We libertarians defend economic freedom, not big business. We advocate free markets, not the corporate economy. And what would freed markets look like? Nothing like the controlled markets we have today. But how often do we hear mass unemployment, financial crisis, ecological catastrophe, and the economic status quo attributed to the voraciousness of “unfettered free markets”? As if they were all around us!
The crises laid at the feet of laissez faire are the crises of markets that are nothing if not fettered. When critics confront us with corporate malfeasance, structural poverty, or socioeconomic marginalization, we should be clear that market principles do not require defending big business at all costs, and that much of what our critics condemn results from government regulation and legal privileges. As a model for analyzing the political edge of corporate power and defending markets from the bottom up, we twenty-first-century libertarians might look to our nineteenth-century roots—to the insights of the American individualists, especially their most talented exponent, Benjamin Ricketson Tucker (1854–1939), editor of the free-market anarchist journal Liberty.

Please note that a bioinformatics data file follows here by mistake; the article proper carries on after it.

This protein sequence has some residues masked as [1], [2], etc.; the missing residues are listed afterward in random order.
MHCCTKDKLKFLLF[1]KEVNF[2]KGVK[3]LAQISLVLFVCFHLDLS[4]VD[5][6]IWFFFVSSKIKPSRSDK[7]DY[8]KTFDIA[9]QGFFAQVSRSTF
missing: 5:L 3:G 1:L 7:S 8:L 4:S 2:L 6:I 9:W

Conventional textbook treatments portray the American Gilded Age as one of relentless exploitation and economic laissez faire. But Tucker argued that the stereotypical features of capitalism in his day were products not of the market form, but of markets deformed by political privileges. Tucker did not use this terminology, but for the sake of analysis we might delineate four patterns of deformation that especially concerned him: captive markets, ratchet effects, concentration of ownership, and insulation of incumbents. …